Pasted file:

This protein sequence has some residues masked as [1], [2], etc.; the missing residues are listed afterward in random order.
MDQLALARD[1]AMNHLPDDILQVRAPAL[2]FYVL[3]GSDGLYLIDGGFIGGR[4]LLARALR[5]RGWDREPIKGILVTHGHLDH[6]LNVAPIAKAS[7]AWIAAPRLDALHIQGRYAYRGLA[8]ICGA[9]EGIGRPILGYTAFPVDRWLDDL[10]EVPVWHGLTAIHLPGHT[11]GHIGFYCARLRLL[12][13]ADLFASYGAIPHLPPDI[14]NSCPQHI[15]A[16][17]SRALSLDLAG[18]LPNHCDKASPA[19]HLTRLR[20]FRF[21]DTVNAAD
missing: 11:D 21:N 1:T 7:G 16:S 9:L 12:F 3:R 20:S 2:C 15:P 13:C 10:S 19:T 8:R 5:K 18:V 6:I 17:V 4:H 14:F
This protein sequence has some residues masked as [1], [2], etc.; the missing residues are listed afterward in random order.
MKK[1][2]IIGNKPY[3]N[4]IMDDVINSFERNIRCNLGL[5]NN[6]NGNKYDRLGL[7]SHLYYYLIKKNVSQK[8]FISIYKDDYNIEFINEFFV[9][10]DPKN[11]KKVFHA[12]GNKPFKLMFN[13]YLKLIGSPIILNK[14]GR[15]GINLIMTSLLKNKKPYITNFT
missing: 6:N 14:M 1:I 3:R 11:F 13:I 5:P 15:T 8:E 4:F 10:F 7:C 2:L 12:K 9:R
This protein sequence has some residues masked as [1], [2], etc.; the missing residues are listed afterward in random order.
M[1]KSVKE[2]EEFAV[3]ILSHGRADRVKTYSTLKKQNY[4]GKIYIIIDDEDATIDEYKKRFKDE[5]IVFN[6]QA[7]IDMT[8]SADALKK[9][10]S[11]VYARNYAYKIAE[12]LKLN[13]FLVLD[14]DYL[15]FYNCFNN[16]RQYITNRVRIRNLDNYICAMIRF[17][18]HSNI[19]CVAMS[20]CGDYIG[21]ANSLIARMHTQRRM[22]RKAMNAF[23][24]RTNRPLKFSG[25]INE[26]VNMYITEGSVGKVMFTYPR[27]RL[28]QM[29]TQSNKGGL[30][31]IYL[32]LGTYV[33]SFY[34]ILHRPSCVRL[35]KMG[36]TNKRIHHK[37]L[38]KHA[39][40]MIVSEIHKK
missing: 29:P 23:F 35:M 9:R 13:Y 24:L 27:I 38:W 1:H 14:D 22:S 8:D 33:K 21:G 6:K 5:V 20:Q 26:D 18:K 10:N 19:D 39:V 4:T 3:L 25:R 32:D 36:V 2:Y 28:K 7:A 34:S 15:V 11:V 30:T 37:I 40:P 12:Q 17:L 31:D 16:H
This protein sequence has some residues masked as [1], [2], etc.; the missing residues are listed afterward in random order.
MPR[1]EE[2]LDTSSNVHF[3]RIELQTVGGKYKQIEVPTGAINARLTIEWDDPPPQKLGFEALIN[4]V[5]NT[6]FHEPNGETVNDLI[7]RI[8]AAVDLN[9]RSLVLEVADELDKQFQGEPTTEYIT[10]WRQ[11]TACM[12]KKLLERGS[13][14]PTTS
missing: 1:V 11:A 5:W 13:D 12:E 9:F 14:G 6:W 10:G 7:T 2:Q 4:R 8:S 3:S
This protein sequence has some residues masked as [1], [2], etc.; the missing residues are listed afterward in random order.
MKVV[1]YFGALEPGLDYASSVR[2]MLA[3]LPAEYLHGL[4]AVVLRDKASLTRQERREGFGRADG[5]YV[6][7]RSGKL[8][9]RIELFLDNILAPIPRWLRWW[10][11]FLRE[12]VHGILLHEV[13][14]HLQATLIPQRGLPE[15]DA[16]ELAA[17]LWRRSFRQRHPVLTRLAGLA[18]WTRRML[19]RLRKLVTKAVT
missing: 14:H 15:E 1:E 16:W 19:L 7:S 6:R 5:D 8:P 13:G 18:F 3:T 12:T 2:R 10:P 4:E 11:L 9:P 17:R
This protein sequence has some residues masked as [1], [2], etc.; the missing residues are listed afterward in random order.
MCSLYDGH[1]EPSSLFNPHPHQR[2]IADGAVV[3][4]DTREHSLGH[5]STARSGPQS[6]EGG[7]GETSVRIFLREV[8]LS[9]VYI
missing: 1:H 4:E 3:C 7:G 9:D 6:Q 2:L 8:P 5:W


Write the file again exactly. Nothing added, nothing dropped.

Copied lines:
This protein sequence has some residues masked as [1], [2], etc.; the missing residues are listed afterward in random order.
MDQLALARD[1]AMNHLPDDILQVRAPAL[2]FYVL[3]GSDGLYLIDGGFIGGR[4]LLARALR[5]RGWDREPIKGILVTHGHLDH[6]LNVAPIAKAS[7]AWIAAPRLDALHIQGRYAYRGLA[8]ICGA[9]EGIGRPILGYTAFPVDRWLDDL[10]EVPVWHGLTAIHLPGHT[11]GHIGFYCARLRLL[12][13]ADLFASYGAIPHLPPDI[14]NSCPQHI[15]A[16][17]SRALSLDLAG[18]LPNHCDKASPA[19]HLTRLR[20]FRF[21]DTVNAAD
missing: 11:D 21:N 1:T 7:G 16:S 9:L 12:F 3:R 20:S 2:C 15:P 13:C 10:S 19:T 8:R 5:K 18:V 6:I 17:V 4:H 14:F
This protein sequence has some residues masked as [1], [2], etc.; the missing residues are listed afterward in random order.
MKK[1][2]IIGNKPY[3]N[4]IMDDVINSFERNIRCNLGL[5]NN[6]NGNKYDRLGL[7]SHLYYYLIKKNVSQK[8]FISIYKDDYNIEFINEFFV[9][10]DPKN[11]KKVFHA[12]GNKPFKLMFN[13]YLKLIGSPIILNK[14]GR[15]GINLIMTSLLKNKKPYITNFT
missing: 6:N 14:M 1:I 3:R 11:F 13:I 5:P 15:T 8:E 4:F 10:F 7:C 2:L 12:K 9:R
This protein sequence has some residues masked as [1], [2], etc.; the missing residues are listed afterward in random order.
M[1]KSVKE[2]EEFAV[3]ILSHGRADRVKTYSTLKKQNY[4]GKIYIIIDDEDATIDEYKKRFKDE[5]IVFN[6]QA[7]IDMT[8]SADALKK[9][10]S[11]VYARNYAYKIAE[12]LKLN[13]FLVLD[14]DYL[15]FYNCFNN[16]RQYITNRVRIRNLDNYICAMIRF[17][18]HSNI[19]CVAMS[20]CGDYIG[21]ANSLIARMHTQRRM[22]RKAMNAF[23][24]RTNRPLKFSG[25]INE[26]VNMYITEGSVGKVMFTYPR[27]RL[28]QM[29]TQSNKGGL[30][31]IYL[32]LGTYV[33]SFY[34]ILHRPSCVRL[35]KMG[36]TNKRIHHK[37]L[38]KHA[39][40]MIVSEIHKK
missing: 29:P 23:F 35:M 9:R 13:Y 24:L 27:I 38:W 1:H 14:D 22:S 8:D 33:K 21:G 6:K 5:V 20:Q 26:D 18:K 10:N 19:D 39:V 4:T 3:L 25:R 32:D 36:V 2:Y 28:K 7:A 34:S 15:V 11:V 30:T 37:I 40:P 12:Q 17:L 31:D 16:H
This protein sequence has some residues masked as [1], [2], etc.; the missing residues are listed afterward in random order.
MPR[1]EE[2]LDTSSNVHF[3]RIELQTVGGKYKQIEVPTGAINARLTIEWDDPPPQKLGFEALIN[4]V[5]NT[6]FHEPNGETVNDLI[7]RI[8]AAVDLN[9]RSLVLEVADELDKQFQGEPTTEYIT[10]WRQ[11]TACM[12]KKLLERGS[13][14]PTTS
missing: 1:V 11:A 5:W 13:D 12:E 9:F 14:G 6:W 10:G 7:T 2:Q 4:R 8:S 3:S
This protein sequence has some residues masked as [1], [2], etc.; the missing residues are listed afterward in random order.
MKVV[1]YFGALEPGLDYASSVR[2]MLA[3]LPAEYLHGL[4]AVVLRDKASLTRQERREGFGRADG[5]YV[6][7]RSGKL[8][9]RIELFLDNILAPIPRWLRWW[10][11]FLRE[12]VHGILLHEV[13][14]HLQATLIPQRGLPE[15]DA[16]ELAA[17]LWRRSFRQRHPVLTRLAGLA[18]WTRRML[19]RLRKLVTKAVT
missing: 14:H 15:E 1:E 16:W 19:L 7:S 6:R 5:D 8:P 13:G 18:F 3:T 12:T 2:R 10:P 4:E 11:L 9:P 17:R
This protein sequence has some residues masked as [1], [2], etc.; the missing residues are listed afterward in random order.
MCSLYDGH[1]EPSSLFNPHPHQR[2]IADGAVV[3][4]DTREHSLGH[5]STARSGPQS[6]EGG[7]GETSVRIFLREV[8]LS[9]VYI
missing: 1:H 4:E 3:C 7:G 9:D 6:Q 2:L 8:P 5:W